Illustrator by day, surrealist by night

Oh, the places you’ll go! The art of Dr. Seuss travels to Minneapolis to commemorate over 70 years of creativity.

Steve Danko, founder of Jean Stephens Gallery, looks at current Dr. Suess artwork Monday afternoon at the Jean Stephens Gallery. The New York Public Library estate created an exhibit to commemorate the works of Dr. Seuss and the 75th anniversary of Seuss's second book, the 500 hats of Bartholemew Cubbin. The exhibit opens Nov. 21st.

Elizabeth Brumley

Steve Danko, founder of Jean Stephens Gallery, looks at current Dr. Suess artwork Monday afternoon at the Jean Stephens Gallery. The New York Public Library estate created an exhibit to commemorate the works of Dr. Seuss and the 75th anniversary of Seuss’s second book, the 500 hats of Bartholemew Cubbin. The exhibit opens Nov. 21st.

Laini Devin

American writer and artist Theodor Geisel is known for his children’s books, many of which serve as books for children when they’re just learning to read, but most know him as Dr. Seuss.

A collection of Seuss’ surrealist paintings is on display at the Jean Stephen Galleries in St. Louis Park as part of a traveling exhibit.

“[Seuss] told his wife, ‘When I’m gone, share this with the world,’ and she did,” said Bill Dreyer, curator of the Dr. Seuss exhibit.

Seuss left very little documentation about his works, so as curator, Dreyer had to do extensive research for the exhibit.

“We’re able to learn little tidbits and explore what might be the inspiration behind the artwork. And in many cases, we have discovered friends of his that know about particular artworks,” Dreyer said.

Seuss was not only an illustrator, but also an important painter, Dreyer said. The series of 145 paintings on display are known as his midnight paintings.

“[They] explore the depth of his artistry and artistic legacy,” Dreyer said.

But Dreyer said the collection of unorthodox taxidermy is the star of the collection.

In the early 1930s, Seuss created his own wacky taxidermy using real horns, beaks, shells and antlers from deceased animals from the Dickerson Zoo in Springfield where his father worked as superintendent.

“Seuss recreated what he thought these animals would want to be reincarnated as,” Dreyer said.

Also included in the traveling exhibit is the bronze collection — a tribute created by artist Leo Rijn to represent the most well known of Seuss’ characters.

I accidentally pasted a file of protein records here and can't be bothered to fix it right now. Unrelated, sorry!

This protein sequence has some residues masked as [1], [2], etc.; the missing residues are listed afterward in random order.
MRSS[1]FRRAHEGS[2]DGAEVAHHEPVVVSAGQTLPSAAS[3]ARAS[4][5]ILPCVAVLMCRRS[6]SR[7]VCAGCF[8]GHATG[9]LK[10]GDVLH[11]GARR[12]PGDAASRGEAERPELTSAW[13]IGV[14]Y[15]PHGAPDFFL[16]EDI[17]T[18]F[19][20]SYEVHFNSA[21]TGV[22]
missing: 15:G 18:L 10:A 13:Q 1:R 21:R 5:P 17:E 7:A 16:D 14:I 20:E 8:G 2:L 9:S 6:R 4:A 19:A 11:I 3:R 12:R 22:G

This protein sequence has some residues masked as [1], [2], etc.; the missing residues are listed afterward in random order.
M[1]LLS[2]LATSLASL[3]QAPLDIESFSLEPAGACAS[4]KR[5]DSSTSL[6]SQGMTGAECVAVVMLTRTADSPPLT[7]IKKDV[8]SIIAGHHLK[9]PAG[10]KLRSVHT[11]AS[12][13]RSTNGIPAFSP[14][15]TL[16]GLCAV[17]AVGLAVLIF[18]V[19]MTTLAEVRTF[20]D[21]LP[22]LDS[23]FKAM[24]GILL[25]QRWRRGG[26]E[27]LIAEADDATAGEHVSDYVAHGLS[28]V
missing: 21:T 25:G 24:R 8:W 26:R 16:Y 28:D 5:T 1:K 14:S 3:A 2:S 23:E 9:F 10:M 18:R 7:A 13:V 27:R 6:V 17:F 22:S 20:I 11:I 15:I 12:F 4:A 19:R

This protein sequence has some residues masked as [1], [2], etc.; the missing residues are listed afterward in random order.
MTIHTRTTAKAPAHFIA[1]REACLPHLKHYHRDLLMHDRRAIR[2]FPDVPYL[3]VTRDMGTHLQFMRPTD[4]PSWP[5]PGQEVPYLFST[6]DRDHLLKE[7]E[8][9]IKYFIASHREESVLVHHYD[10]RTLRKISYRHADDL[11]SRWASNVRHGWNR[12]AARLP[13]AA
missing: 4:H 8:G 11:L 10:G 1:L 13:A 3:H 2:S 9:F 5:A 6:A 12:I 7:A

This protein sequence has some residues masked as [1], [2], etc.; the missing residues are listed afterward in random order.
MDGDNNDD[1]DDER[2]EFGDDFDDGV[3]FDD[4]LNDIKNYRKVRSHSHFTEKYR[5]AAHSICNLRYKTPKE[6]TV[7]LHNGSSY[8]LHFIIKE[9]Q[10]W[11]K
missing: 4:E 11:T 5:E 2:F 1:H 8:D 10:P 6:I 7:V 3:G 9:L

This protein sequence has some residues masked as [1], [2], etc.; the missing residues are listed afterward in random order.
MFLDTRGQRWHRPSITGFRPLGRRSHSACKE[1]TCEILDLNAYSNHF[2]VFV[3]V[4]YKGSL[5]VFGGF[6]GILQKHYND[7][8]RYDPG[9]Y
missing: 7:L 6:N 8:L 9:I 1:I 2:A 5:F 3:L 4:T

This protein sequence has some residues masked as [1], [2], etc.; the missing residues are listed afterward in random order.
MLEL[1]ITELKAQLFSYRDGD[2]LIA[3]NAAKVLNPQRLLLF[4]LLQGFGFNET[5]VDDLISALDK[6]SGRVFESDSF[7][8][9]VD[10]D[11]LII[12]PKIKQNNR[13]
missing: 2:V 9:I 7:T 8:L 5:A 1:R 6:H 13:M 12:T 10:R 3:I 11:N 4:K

“Those [Rijn] sculptures are collected but are also put in important public places — zoos, children’s hospitals, museums and libraries around the world,” Dreyer said.

Though those pieces aren’t part of the traveling exhibit, the University of Minnesota houses its own tribute to Dr. Seuss with a collection of children’s literature.

The majority of Dr. Seuss’ materials reside in his California estate, but the University archives — deep in the bowels of Andersen Library — contain all of the first editions of Seuss’ works, said Lisa Von Drasek, curator for the children’s literature research collections.

Von Drasek shared insight on Seuss’ backstory.

“He started as an editorial cartoonist, but he never lost his appeal when he went to children’s books,” she said.

“‘The Cat in the Hat’ was written because Theodore Geisel thought the Dick and Jane [books for young readers] were just incredibly boring,” Von Drasek said.

Seuss’ editor challenged him to write a book in 50 words or less, she said, but “The Cat in the Hat” was 125 words.

“So they came up with ‘Green Eggs and Ham,’” Von Drasek said.

Besides the humor surrounding the story’s words and how they come together, Von Drasek said, “Green Eggs and Ham” uses sight words — words that everyone needs to know.

She recited the extensive list from memory, adding that the words in the classic story get embedded into people’s minds due to their repetition.

“I learned to read on that one,” Von Drasek said.

The Seussian style appeals to all ages, Dreyer said.

“There’s this really interesting golden thread that runs through everything he does — his children’s books, poetry and paintings. He has this unique vision of the world and is able to deliver that to us in a fun, fascinating and smart way,” Dreyer said.

Seuss engaged people with his books as well as his artwork, which Dreyer said tells a lot about who he is as a person.

“His paintings have a little bit of a wink-wink, nudge-nudge quality that you might not expect from him,” Dreyer said. “The books and artwork really shows us this greater depth and dimension of the man.”

 

What: The Art of Dr. Seuss: Retrospective and international touring exhibition

When: Nov. 21-Dec. 31

Where: Jean Stephen Galleries, 4811 Excelsior Blvd., St. Louis Park, Minn.